Happy Tuesday everyone! Hopefully this week has treated you well so far. I can’t complain on my end. Despite working long hours at the day job, and dealing with the usual chores at home, plus spending time with my boyfriend, I still managed to write and am almost done with the latest draft of my novel 32 Seconds.
Finding balance as a writer is difficult. I often complained how little time I dedicated to my passion. Over the years, I felt I was giving less and less attention to my work, and got scared I’d lose it all. There’s nothing more frightening than feeling like I would never make it, that my draft would never see the light of day, and that I’d just be a dreamer and not an achiever. Time is precious. Time is rare. The key is to steal these few minutes every day in order to focus and write.
I got distracted by side projects – which helped me develop my craft – so I can’t really consider them a waste of time. Yet, I still beat myself up because the muse is screaming in the background. Every author I met and talked to has a different system to find balance and dedicate time to writing. I do the following: write four nights a week, between 9 pm and midnight. When I can’t manage to squeeze writing time on these nights, I try to catch up on weekends. It’s a tough process. I’m not gonna lie. But if writing is really a passion, a calling I should say, then you’ll find time to write no matter what happens in your life.
I always had the tendency to swallow more than I could chew. I wanted to finish a draft in two months. I simply couldn’t. And it’s okay. We all work at a different pace. When I still feel overwhelmed and want to throw everything out of the window, I tell myself I have time. If I don’t feel like writing, I don’t force it. The creative process cannot be measured in hours or days spent staring at the blank sheet of paper on my computer screen. When words want to flow, they come out.
My mind is the place where the story takes shape. And I write day in day out inside my brain.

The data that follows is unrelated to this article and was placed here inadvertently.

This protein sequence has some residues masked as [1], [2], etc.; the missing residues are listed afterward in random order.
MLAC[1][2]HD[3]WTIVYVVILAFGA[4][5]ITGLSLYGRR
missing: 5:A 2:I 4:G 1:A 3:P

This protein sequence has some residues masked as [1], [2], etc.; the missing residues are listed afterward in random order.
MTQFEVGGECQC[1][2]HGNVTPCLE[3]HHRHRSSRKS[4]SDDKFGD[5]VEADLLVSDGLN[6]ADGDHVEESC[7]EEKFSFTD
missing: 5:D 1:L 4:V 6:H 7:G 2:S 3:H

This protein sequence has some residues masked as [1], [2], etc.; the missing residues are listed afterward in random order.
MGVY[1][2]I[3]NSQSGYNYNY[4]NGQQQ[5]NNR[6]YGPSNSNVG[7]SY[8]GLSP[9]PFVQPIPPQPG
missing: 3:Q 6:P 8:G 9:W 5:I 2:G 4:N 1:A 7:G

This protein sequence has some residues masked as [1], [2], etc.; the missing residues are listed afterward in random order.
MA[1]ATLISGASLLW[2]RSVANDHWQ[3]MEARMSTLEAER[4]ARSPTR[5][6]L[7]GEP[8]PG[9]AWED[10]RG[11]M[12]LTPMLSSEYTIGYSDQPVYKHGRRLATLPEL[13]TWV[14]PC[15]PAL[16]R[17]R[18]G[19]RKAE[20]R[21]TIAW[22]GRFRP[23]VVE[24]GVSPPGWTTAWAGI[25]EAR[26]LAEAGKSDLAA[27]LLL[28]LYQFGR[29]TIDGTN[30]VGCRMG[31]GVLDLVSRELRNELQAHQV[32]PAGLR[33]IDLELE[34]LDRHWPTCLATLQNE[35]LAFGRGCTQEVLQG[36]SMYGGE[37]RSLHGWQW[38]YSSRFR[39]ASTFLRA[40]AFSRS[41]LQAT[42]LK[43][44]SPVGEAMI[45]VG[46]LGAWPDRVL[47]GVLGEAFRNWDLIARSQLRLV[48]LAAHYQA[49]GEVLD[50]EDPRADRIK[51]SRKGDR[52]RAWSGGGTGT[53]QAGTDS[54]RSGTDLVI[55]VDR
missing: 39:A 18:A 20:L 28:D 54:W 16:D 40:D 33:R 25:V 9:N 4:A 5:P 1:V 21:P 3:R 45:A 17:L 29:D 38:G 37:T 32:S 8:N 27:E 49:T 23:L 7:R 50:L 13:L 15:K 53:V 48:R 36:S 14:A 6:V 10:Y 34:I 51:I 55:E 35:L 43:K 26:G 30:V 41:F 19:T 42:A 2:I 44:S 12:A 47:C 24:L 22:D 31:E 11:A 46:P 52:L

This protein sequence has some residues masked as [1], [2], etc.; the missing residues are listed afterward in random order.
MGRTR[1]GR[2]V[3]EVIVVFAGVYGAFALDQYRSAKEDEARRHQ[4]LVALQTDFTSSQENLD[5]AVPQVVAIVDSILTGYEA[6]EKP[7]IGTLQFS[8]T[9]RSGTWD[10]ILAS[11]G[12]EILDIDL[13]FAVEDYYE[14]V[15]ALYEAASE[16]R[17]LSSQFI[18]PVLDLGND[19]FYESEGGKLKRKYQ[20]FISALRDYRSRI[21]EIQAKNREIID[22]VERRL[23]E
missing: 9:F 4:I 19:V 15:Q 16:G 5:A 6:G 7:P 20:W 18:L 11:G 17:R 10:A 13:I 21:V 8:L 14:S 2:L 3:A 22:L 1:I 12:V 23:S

Stephen King said “Don’t wait for the muse.” And you know what, I gave the muse way too much attention in the past. Now I tell the muse to shut up. Writing is a difficult craft, and doesn’t offer any luxurious status unless you break the bestseller list. If the objective is to be on that list, you’ve lost the battle. If the objective is to write with your heart, and give the world your voice without expecting anything in return, then you’re on the right track. Many would say, “I want to be a famous writer someday.” Guess what? Everyone wants to get rich quickly. The trick is to focus on what you as a writer can achieve. And you can change someone’s life with one single copy of your book.
I was distracted for too long by trivial concerns. I wanted to write the best story that would sell the most. I wanted to be the next JK Rowling. I wanted to show everyone what a badass writer I was.
Such bullcrap. I don’t need to prove anyone anything. Writing is work. Work takes practice. Practice makes perfect. I finally understood my purpose as an artist. I simply express myself and I enjoy what I do. Writing is like working out for me. It helps me feel human. It helps me stay in touch with my true self. I am in pain, sweat bullets, pant and think for a few seconds I can’t do it, but at the end of the day, whether I’ve written three words or three thousand, I feel whole.
Finding balance is a tough exercise. And I still have my moments where I doubt. The mountain I decided to climb will not give itself to me. I need to show determination and endurance. Writing is probably the most beautiful gift I was given. Doing what I love on a regular basis is enough for me now. The rest shall happen if the stars align perfectly. And I don’t have control over the stars. So why worry about them?
I am a writer, and my job is to write.
And as William Feather beautifully said, “Success seems to be largely a matter of hanging on after others have let go.”
End of story.